Consumers in the UK are lapping up more and more electronic media and communications services according to the new "Communications Market 2004 Report," published last week by Ofcom, regulator for the UK communications industries (TV, telco, wireless, radio, etc) .
Highlights for me are:
Thought: if we are doing more digital media consumption, we must being do less of something else... but less of what? It can't be less commuting because we're doing more of that, or less time doing 'leisure' stuff, but this is on the increase too. Maybe we're doing more at the same time?
This train of thought led me to an interesting article: The Impact Of Internet Use on Sociability: Time-Diary Findings (PDF) by Norman H. Nie and D. Sunshine Hillygus (Stanford University), exploring the “displacement” theory of Internet use:
"The hypothesis is quite simple: the Internet has created a shift in people’s time allocation. The more time they sit in front of a computer screen, the less time they have for interacting directly with family and friends. This “displacement” model holds that time on one activity simply cannot be spent on another activity, since time is a zero-sum phenomenon. Because there are only 24 hours in a day, time spent on one activity must often be traded off against time spent on other activities. Like any activity, time online fundamentally competes with, rather than complements, face-to-face social time.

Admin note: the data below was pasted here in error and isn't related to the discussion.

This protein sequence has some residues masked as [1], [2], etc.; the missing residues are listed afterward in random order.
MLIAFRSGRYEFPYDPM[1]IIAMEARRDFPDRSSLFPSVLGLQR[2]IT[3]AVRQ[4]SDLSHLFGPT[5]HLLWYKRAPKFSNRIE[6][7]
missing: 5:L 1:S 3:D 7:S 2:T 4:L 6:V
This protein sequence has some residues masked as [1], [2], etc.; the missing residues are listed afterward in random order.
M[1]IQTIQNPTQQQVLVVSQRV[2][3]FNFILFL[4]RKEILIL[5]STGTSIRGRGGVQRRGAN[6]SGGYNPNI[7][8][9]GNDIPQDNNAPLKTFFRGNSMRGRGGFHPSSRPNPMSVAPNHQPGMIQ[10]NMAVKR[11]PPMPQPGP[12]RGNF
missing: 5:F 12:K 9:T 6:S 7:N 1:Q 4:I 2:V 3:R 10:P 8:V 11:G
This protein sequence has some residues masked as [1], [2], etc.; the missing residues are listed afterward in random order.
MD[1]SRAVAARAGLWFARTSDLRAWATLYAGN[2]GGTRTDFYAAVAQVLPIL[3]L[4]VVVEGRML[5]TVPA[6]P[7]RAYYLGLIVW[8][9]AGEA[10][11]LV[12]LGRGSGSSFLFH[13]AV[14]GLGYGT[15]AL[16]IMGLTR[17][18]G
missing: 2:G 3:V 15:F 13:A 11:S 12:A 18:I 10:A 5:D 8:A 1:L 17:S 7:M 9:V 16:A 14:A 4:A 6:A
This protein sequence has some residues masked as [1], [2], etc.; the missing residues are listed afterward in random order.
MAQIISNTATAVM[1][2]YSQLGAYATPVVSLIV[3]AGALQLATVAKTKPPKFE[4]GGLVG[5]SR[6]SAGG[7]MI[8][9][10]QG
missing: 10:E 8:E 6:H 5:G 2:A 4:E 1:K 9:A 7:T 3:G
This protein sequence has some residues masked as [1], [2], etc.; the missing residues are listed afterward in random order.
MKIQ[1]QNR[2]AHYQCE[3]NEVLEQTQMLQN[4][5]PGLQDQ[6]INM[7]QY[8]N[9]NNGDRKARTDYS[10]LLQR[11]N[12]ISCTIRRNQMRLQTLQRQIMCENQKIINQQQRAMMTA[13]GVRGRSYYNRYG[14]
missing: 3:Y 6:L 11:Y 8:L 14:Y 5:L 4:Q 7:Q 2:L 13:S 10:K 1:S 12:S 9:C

The alternate hypothesis is that the Internet offers an additional technology for both engaging in social interaction and coordinating social activities. This efficiency hypothesis contends that the Internet makes other activities more efficient, resulting in less stress and more time for social activities (for example, Franzen 2000). For instance, if an individual is able to shop online more quickly than shopping at a store, it may free up time to spend with friends or family. The data in this article can be used to test whether the net effect of Internet use on sociability more closely adheres to this efficiency hypothesis or to the displacement hypothesis. If the relationship between time on the Internet and time socializing is positive, the results will support the efficiency hypothesis. The present hypothesis, however, is that the relationship is negative, thus supporting the displacement hypothesis."
More related articles are listed at the Stanford University 'IT and Sociability' web journal website.
Other findings from the Ofcom Communications Market 2004 Report: